Fact Sheet: What You Need to Know About Throat Cancer

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About 50,000 Americans will be diagnosed with pharyngeal or laryngeal cancer this year, according to the Oral Cancer Foundation, and more than 13,000 people will die from the disease.

Despite advances in medicine, the numbers of people affected by throat cancer continues to hold steady, said Brian Hill, the founder of the Oral Cancer Foundation. In fact, Hill added, there's been a spike in throat cancer over the last decade.

Here's some more information.

What are the types of throat cancer?

The primary forms of throat cancer are laryngeal and oral pharyngeal. Laryngeal cancer, or cancer that affects the voice box, is very common among smokers. Oral pharyngeal cancer is found in the area near the hollow tube inside the neck that starts behind the nose and ends at the top of the windpipe and esophagus. Pharyngeal cancer is prevalent among smokers and non-smokers. It is linked to the human papilloma virus.

What is the link between alcohol and throat cancer?

Eighty-five percent of all head and neck cancers are related to smoking, but alcohol has also been linked to throat cancer. According to the American Cancer Society, drinkers are six times more likely to get these cancers. Some reports have found that people who smoke and drink are as much as 100 times more likely to get mouth and throat cancer than people with neither habit. According to the Centers for Disease Control, consuming 50 grams of alcohol a day, the equivalent of four drinks, doubles or triples the risk for getting mouth, voice box and throat cancer.

What is the link between HPV and throat cancer?

Plenty of non-smokers and non-drinkers are afflicted with head and neck cancers because of the human papilloma virus, a group of about 100 different viruses. Of those 100 viruses, 16 to 18 are associated with throat cancer.

What are the symptoms of throat cancer?

When the cancer is in the early stages, many patients don't recognize any symptoms. Symptoms include a prolonged sore throat or hoarse voice, difficulty swallowing and sometimes ear pain. Some may even have a swollen, hard lymph node. Even though the lymph node may be swollen, it usually is painless, which might deter a patient from visiting a doctor.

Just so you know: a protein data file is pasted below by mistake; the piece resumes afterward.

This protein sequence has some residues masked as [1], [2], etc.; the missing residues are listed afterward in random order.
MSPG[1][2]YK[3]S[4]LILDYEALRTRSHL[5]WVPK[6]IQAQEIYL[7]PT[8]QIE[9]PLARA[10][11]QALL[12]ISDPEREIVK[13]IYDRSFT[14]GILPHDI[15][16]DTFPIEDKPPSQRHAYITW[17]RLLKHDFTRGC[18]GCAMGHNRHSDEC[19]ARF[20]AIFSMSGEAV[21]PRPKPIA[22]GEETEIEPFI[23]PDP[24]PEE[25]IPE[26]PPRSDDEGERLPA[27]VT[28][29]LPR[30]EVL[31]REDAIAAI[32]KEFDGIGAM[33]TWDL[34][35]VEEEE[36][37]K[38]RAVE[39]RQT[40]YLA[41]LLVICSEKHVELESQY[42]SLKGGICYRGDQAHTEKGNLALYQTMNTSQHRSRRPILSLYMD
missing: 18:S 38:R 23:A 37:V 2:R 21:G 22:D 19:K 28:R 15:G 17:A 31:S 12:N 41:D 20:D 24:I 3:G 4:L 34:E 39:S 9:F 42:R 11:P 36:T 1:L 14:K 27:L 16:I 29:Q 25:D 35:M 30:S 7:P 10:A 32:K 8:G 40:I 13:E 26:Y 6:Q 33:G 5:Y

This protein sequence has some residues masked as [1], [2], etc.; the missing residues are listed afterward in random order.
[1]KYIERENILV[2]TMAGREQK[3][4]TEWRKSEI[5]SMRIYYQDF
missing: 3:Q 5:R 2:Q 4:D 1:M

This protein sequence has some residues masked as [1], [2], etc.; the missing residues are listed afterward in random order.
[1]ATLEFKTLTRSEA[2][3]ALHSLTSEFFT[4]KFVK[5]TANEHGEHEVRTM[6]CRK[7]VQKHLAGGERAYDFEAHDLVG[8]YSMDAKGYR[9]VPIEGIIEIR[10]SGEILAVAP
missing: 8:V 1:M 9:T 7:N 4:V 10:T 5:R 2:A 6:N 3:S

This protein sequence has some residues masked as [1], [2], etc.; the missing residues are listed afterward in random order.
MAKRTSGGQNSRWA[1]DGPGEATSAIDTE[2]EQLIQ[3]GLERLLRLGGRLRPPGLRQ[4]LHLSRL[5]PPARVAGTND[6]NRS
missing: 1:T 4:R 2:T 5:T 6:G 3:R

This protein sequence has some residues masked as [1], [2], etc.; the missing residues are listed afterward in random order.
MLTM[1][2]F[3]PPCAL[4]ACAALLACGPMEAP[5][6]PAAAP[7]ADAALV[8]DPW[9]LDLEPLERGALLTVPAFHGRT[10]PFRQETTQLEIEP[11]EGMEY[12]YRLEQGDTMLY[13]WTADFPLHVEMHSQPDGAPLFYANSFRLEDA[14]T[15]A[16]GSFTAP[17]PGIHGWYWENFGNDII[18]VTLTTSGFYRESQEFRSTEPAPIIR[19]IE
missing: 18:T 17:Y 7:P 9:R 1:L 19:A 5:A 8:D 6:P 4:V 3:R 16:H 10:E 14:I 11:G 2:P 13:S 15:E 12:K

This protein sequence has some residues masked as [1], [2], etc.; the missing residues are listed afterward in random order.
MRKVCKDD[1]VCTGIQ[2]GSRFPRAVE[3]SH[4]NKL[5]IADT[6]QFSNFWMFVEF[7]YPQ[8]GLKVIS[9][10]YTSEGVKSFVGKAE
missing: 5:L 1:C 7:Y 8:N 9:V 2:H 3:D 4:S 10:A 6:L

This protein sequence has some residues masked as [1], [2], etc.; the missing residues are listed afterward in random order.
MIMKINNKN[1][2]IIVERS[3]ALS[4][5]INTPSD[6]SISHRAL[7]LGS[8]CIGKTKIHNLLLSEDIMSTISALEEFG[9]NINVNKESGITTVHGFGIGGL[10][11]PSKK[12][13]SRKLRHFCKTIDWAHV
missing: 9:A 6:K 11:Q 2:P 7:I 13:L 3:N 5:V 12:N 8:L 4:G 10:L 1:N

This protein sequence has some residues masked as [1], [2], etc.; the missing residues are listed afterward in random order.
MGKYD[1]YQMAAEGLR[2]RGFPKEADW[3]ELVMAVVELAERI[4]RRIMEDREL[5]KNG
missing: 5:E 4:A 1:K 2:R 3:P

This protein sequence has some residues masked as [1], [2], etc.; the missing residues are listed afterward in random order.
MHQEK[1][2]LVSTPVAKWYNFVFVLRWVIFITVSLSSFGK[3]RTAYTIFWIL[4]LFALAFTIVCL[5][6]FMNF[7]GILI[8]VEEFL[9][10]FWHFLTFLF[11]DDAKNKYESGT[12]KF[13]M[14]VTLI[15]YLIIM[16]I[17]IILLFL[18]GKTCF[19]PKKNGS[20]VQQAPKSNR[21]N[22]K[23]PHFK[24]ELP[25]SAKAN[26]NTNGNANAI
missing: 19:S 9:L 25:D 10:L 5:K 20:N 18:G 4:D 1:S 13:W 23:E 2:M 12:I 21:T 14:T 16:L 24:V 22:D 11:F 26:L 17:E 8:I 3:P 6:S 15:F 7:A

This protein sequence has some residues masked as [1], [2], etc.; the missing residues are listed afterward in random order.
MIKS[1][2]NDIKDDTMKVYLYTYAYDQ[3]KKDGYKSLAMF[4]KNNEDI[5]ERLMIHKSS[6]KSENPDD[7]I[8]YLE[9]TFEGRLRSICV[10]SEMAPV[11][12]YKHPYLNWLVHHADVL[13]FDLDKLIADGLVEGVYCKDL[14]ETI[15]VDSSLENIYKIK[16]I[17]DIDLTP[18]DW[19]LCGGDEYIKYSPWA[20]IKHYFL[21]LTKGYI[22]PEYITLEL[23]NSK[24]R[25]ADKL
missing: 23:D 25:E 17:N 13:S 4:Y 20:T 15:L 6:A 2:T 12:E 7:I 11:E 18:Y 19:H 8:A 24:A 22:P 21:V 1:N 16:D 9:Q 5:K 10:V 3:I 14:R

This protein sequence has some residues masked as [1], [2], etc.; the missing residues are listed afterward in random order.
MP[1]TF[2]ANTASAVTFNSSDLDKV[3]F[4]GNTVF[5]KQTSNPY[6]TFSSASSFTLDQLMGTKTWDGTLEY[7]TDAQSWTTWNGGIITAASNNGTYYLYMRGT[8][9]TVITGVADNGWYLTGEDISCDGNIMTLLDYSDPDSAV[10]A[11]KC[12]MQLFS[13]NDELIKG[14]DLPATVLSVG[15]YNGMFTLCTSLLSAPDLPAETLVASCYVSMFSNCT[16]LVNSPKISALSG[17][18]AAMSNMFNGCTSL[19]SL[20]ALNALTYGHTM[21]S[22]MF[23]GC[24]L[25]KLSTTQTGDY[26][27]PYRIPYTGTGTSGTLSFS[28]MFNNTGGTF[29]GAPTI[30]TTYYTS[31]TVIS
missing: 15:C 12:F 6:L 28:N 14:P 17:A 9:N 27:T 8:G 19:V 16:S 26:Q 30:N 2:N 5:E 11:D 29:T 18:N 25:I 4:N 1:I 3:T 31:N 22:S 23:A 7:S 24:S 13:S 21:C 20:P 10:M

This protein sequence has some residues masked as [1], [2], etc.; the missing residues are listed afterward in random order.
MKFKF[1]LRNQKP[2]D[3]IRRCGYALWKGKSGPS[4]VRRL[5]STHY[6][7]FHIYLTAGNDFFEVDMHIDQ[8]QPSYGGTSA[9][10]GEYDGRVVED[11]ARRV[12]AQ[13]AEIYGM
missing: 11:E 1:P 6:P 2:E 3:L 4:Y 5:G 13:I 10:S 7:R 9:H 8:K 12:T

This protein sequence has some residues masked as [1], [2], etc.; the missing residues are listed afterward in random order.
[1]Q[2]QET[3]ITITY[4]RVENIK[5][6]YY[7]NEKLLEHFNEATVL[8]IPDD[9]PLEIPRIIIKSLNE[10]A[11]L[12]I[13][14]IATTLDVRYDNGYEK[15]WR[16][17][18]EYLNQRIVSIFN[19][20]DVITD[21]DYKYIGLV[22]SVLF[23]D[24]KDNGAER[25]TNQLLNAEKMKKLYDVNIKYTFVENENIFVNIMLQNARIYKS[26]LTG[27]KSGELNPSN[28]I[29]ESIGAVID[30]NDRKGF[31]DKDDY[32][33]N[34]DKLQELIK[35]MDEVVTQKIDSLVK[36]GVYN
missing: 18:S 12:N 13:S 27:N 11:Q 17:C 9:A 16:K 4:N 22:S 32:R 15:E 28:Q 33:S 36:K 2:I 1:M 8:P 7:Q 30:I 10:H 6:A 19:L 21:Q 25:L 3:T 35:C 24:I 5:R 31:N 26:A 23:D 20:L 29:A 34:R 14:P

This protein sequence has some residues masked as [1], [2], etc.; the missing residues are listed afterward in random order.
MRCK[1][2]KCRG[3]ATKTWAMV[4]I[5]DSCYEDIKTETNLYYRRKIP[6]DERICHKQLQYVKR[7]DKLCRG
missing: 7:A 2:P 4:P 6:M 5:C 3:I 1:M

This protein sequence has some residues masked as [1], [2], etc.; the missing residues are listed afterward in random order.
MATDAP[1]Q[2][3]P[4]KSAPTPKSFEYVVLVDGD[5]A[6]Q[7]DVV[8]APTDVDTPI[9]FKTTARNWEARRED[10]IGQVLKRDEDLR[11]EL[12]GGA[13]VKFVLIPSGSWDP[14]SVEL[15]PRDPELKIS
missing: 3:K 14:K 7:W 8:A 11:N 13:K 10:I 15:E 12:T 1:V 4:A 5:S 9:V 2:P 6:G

What are the usual treatments for throat cancer?

Treatment usually includes both radiation and chemotherapy. When that doesn't work, a patient may require surgery, including the removal of some or all of their voice box or a neck dissection to remove a cancerous lymph node. The treatment itself can bring life changing side effects. Radiation may cause so much pain in one's throat and mouth that patients can't eat in a traditional manner. Surgery may result in patients needing continued care for the rest of their lives.

Who Gets Throat Cancer?

Oral cancers typically impact twice as many men as women. The risk of oral cancer increases with age. Half of all oral cancers are diagnosed in people 68 years or older, according to the American Cancer Society. Still, the Oral Cancer Foundation warns that younger people are getting oral cancers because of HPV.

For Additional Resources on Throat Cancer:

National Cancer Institute: This national organization provides information used by both cancer patients and health professionals. The site provides more information on diagnoses, treatment and clinical trials. It also provides comprehensive statistics on how many people are impacted by head and neck cancers.

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